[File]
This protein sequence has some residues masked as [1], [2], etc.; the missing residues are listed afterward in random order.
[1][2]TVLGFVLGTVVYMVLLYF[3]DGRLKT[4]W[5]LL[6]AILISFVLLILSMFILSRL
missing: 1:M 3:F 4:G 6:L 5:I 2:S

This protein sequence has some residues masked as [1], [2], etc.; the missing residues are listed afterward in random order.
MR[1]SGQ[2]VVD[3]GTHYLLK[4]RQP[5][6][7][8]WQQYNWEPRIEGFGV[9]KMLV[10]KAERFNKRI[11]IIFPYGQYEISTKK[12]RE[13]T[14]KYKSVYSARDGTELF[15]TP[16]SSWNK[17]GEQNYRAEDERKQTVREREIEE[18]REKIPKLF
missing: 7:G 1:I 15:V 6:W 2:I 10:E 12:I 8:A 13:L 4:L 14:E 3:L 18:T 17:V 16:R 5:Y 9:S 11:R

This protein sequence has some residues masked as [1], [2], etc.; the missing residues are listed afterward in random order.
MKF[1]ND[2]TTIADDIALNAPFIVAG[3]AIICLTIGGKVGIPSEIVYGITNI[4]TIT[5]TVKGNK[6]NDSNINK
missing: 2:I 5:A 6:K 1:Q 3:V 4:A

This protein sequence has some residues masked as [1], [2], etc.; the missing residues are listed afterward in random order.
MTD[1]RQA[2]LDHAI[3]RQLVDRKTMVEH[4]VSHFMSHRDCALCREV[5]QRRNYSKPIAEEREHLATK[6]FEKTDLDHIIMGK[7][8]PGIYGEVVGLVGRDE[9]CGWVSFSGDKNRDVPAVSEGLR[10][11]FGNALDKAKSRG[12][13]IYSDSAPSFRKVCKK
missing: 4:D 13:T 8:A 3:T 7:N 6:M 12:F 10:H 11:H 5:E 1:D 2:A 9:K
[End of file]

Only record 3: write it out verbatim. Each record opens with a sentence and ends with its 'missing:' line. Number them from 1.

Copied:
This protein sequence has some residues masked as [1], [2], etc.; the missing residues are listed afterward in random order.
MKF[1]ND[2]TTIADDIALNAPFIVAG[3]AIICLTIGGKVGIPSEIVYGITNI[4]TIT[5]TVKGNK[6]NDSNINK
missing: 2:I 5:A 6:K 1:Q 3:V 4:A